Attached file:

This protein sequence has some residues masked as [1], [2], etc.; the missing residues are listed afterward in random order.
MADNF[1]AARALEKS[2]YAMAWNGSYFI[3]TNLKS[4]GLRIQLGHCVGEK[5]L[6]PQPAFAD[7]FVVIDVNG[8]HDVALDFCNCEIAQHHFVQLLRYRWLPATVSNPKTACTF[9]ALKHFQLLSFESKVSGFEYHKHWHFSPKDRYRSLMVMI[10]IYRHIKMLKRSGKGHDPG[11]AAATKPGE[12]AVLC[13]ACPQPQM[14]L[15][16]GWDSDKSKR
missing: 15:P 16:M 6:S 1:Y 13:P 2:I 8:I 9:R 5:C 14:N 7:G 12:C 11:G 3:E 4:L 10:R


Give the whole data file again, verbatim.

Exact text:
This protein sequence has some residues masked as [1], [2], etc.; the missing residues are listed afterward in random order.
MADNF[1]AARALEKS[2]YAMAWNGSYFI[3]TNLKS[4]GLRIQLGHCVGEK[5]L[6]PQPAFAD[7]FVVIDVNG[8]HDVALDFCNCEIAQHHFVQLLRYRWLPATVSNPKTACTF[9]ALKHFQLLSFESKVSGFEYHKHWHFSPKDRYRSLMVMI[10]IYRHIKMLKRSGKGHDPG[11]AAATKPGE[12]AVLC[13]ACPQPQM[14]L[15][16]GWDSDKSKR
missing: 15:P 16:M 6:S 1:Y 13:P 2:I 8:I 9:R 5:C 14:N 7:G 12:C 11:G 3:E 4:L 10:R